Make sure that you divide the report into distinct sections that are separated with subheadings.

PLEASE NOTE: To accompany the research report you will also need to submit all the different data/syntax/output files that you have used. The simplest way is to send these to me as e-mail attachments.

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Macroeconomics for Belgium, Ireland and Norway

Macroeconomics for Belgium, Ireland and Norway.

collect data for Belgium, Ireland and Norway over the last two or three decades.1 Present these data in an orderly fashion in a short combined paper and discuss their links. Also relate their developments to the relevant theory. Length between 1500 and 2500 typed words (excluding graphs or tables). Don’t be repetitive in the two parts. Don’t forget to include your data sources! The data required here is in Macroeconomics, such as GDP, Interest Rate, Monetary Supply, Government Deficits, Government Debt and so on.

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Youth Involvement & Community Policing

Youth Involvement & Community Policing.

Topic Youth Involvement & Community Policing

Read the case study linked below. After reading the case study from an earlier assignment, you will have to prepare a response from two viewpoints. The first viewpoint will be that of a patrol officer assigned to foot patrol. The second viewpoint will be that of a community member who has lived in the community for 25 years. From each viewpoint you are to answer the following questions and provide justification for your answers: How did the relationship between the police and the community impact the types of community policing strategies that were implemented in the community to address violence, crime, and vandalism in schools?

What additional prevention and/or intervention community policing strategies could be implemented to address violence, crime, and vandalism in schools and/or illicit drug use in the Anonymous Community? How can youth become involved in the community policing strategies utilized in the Anonymous Community to address violence, crime, and vandalism in schools? Based on the scenario, what key partnerships need to be developed to enable the implementation and sustainability of additional community policing strategies in the Anonymous Community? You will also need to provide a summarization paragraph that includes the following: Identify which lens was the most difficult to answer the questions from, and why. Identify any aspect of the scenario to which information shared in the textbook could not be applied.

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Architecture

Architecture.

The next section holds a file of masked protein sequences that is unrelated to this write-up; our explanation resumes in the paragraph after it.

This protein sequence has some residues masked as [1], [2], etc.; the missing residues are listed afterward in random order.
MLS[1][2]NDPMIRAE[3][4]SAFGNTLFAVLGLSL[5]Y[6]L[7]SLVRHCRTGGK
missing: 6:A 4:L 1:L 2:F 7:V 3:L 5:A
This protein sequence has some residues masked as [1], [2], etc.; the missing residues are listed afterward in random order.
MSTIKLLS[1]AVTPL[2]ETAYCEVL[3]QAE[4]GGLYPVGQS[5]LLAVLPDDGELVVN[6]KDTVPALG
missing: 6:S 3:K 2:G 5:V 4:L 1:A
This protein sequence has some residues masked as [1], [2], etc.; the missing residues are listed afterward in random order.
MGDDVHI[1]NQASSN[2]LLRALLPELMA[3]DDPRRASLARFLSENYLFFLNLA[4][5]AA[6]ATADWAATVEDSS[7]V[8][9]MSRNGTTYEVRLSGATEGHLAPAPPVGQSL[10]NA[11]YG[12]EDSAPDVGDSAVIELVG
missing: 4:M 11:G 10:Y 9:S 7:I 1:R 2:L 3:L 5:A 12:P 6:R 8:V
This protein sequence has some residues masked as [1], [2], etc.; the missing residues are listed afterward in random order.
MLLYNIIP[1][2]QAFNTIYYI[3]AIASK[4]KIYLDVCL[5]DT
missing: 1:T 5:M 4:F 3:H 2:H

Use vivid and wide range vocabulary , no plagiarism , write with feelings and attract the reader, make sure to write knowing how the program is for architecture at usc , show so much interest in school but not overboard. each questionshould take one page 1)Describe how you plan to pursue your academic interests at USC. Please feel free to address your first- and second-choice major selections. 1st choice major architecture design 2nd communications Unlike the second prompt above, this one is all about your enduring academic interests and passions, but it’s not really about you. Rather, it’s not about you alone. This is USC’s take on the classic Why essay. In asking how you plan to pursue your interests, admissions is really trying to suss out your core reasons for choosing USC. While college will offer you a wealth of social and professional opportunities, its primary function is academic — and your primary role is as a student. So, what kind of student do you hope to be? Where do you hope your studies will take you? What resources and opportunities does USC offer that will meet your needs and guide you towards your goals? To answer these questions, set aside an hour or two to pore over the USC website (there’s no hack, you’ve just got to put in the time). Beyond the basic departmental listings, look up information about news and research coming out of your department, the kinds of courses available, the opportunities that other undergrads have had studying in your area of choice. Even if you have a wide array of interests, consider explaining how two to three departments might complement each other or foster your interest in a larger idea or theme. Your ultimate goal is to show that your interest in USC (just like your intellectual curiosity) runs deep! 2)2. Describe something outside of your intended academic focus about which you are interested in learning. (below is what the answer should revolve around) If you already have a major in mind, chances are your application is bursting with supporting evidence. So you want to be an English major? We bet you’ve served on the board of your literary magazine, entered writing competitions, and aced your Literature AP. This is your shot to show USC that you’re well-rounded! Maybe you’ve always wanted to study physics, but were intimidated by the math. Perhaps the field of astronomy has piqued your imagination as much as your academic interest. Don’t be afraid to get a little out there! The prompt never says you have to choose another academic topic, so if you’d like to go for a quirkier answer, maybe you could focus on a new skill you’d like to gain: Woodworking? Orienteering? You should avoid being weird for weird’s sake, but we encourage you to think outside the box and be genuine about your interests and passions! Make sure to explain why you haven’t yet studied the topic you propose and describe the specific reasons for your interest. Maybe a recent debate you got into with a friend sparked an interest in philosophy. On the other hand, you might just be daydreaming about what your life would be like if you could speak Japanese, where you’d go, and who you’d meet. The point is, don’t just explain why the subject is worth studying in general. Render it specific to your life and personality.